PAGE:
(Thomas Fenwick, Late Autumn Landscape: University of Edinburgh)
A new month, the first of the meteorological autumn. On 2 September 1774, the naturalist Gilbert White observed that: ‘Many birds which become silent about Midsummer reassume their notes again in September; as the thrush, blackbird, wood-lark, willow-wren, &c.; hence August is by much the most mute month, the spring, summer, and autumn through. Are birds induced to sing again because the temperament of autumn resembles that of spring?’ Birds here, particularly the bluetits, are certainly singing, though a little warily. Still, who would not be wary just now?
The trees in the parks had already been misled into thinking that autumn had arrived. The weather generally has dried again, with a warm, slightly unhealthy feel to the breeze. The constants remain. . . constant – that is, the workmen, still, after months, making those thunderous noises of drilling and hammering that you associate with the beginnings of a job like that, not the late stages. Surely by now it should be no louder than the seductive murmur of a paintbrush on skirting-board or garden fence, the feathering of a soft broom, the occasional faint squeal of a cloth on clean glass. As well as the workmen, of course, the howl of ambulance sirens and the relentless overhead roar of damned aeroplanes, each one shaving just a little more off the lifespan of homo sapiens on this earth.
As for the news—from time to time, the Librarian, referencing the late Leonard Cohen just a little too appositely, will inquire, in passing: ‘You Want It Darker’? My response is most often ‘God, no!’ while, inside my mildly floundering but at-straw-grasping mind, another refrain runs: ‘It’s not dark yet but it’s getting’ there.’ Really, monsieur D.? Not there yet? O, optimist! But that was, of course, twenty-five years ago, which can make all the difference in the life histories of failed states.
What do you find to boast of in our age,
To boast of now, my friendly sonneteer,
And not to blush for, later? By what line
Do you entrain from Mainz to Regions saner?
Count our achievements and uplift my heart;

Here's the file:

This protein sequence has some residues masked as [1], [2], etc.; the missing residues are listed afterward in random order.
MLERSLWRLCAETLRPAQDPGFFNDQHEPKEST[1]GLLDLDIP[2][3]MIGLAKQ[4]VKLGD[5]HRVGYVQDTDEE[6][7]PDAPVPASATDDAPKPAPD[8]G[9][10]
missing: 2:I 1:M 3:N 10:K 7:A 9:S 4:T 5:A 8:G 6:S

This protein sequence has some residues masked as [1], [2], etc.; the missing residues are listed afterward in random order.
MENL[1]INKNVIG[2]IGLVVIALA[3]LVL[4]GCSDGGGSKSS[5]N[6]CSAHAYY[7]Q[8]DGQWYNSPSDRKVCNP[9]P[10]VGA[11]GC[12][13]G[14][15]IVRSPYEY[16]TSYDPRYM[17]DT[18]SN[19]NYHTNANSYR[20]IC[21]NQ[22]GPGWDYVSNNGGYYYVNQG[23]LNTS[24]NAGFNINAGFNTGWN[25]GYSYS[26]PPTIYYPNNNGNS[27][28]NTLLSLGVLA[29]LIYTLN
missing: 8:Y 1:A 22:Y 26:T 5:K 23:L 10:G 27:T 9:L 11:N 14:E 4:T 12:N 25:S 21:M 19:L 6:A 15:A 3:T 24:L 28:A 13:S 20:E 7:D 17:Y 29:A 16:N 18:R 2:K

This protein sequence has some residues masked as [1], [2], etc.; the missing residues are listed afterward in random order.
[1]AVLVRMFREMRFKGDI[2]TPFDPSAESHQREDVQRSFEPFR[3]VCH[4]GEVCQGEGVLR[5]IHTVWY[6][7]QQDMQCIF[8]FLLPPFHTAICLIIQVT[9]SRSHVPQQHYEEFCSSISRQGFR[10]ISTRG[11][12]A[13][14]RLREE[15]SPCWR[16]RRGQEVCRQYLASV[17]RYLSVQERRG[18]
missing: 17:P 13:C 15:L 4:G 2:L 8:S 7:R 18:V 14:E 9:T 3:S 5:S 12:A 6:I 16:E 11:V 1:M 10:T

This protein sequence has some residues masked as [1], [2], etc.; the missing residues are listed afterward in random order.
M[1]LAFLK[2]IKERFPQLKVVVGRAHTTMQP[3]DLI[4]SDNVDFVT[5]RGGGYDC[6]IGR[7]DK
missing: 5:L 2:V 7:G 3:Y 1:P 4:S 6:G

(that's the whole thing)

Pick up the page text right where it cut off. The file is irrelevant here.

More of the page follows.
Blazen our fineness. Optimist, I toil
Whilst you crow cocklike.
So Ford Madox Ford began a poem, ‘Canzone à la Sonata’, dedicated to ‘E. P.’, that is, Ezra Pound, then in Giessen, the German town in which Ford stayed while pursuing a madcap scheme to secure a divorce from his wife under German law by qualifying for citizenship of that country. It was the setting for the famous ‘Giessen roll’, Ford diving headlong to the floor and writhing about in agony in response to the archaisms in Pound’s new collection of poems. The poem’s title indicates its target: ‘canzone’, a poetic form, not a style. It guys, as Ford often did, the conventional picture of the inspired and youthful lyric poet, and queries the price of exclusion paid by the optimistic singer. His inquiring ‘By what line/ Do you entrain from Mainz to Regions saner’ alludes to the poetic line but also employs an image that Ford would recur to often: the use of the railway journey as intersection of illusory stability, permanence, stasis and radical circumstantial alteration, whether in personal relationships or the larger configurations of history. Indeed, a poem called ‘In the Train’ occurs four pages earlier than ‘Canzone’ in the published volume, High Germany. By early 1912, in fact, Ford was perfectly aware of the threat from Germany, though his own history of involvement with that country was already immensely complicated and soon to become more so.
Optimist – so many shades of meaning, interpretation, claim or confession there. People with their glasses half-full, half-empty – surely, just order another drink, to be on the safe side. The word defines not only individuals but eras: ‘It is difficult to think of an important Edwardian optimist’, Samuel Hynes wrote. ‘So that if “Edwardian” is to be used as an adjective identifying a literary tone, that tone must be one of social awareness and anxious concern.’
More positively, it can evoke recovery, rebuilding, resurgence. Doris Lessing, remembering her arrival in Britain in the early 1950s, wrote: ‘There was still that post-war effervescence, the feeling that suppressed energies were exploding, the arrival of working-class or at least not middle-class talent into the arts, and, above all, the political optimism, which has so completely evaporated.’ More upbeat too was Margery Allingham’s view of her detective, Albert Campion, seeing in that extraordinary individual the virtues of the ordinary man (which, of course, enabled him to perform the feats of detection and deduction that qualified him to serve as her central character): ‘The optimism of a healthy mind is indefatigable, however, and as time went on even Campion began to see the events here recorded from that detached distance so often miscalled true perspective.’
I am, of course, keeping my own optimism firmly within bounds: a true perspective in a healthy mind, as they say. Possibly.
 Gilbert White, The Illustrated History of Selborne (London: Macmillan, 1984), 94.
 Bob Dylan, ‘Not Dark Yet’, Track 7 on Time Out of Mind (1997).
 Samuel Hynes, ‘Introduction: A Note on “Edwardian”’, in Edwardian Occasions: Essays on English Writing in the Early Twentieth Century (London: Routledge & Kegan Paul, 1972), 8.
 Doris Lessing, Walking in the Shade (1997; London: Fourth Estate, 2013), 280.
 Margery Allingham, Death of a Ghost (London: Penguin Books, 1942), 176.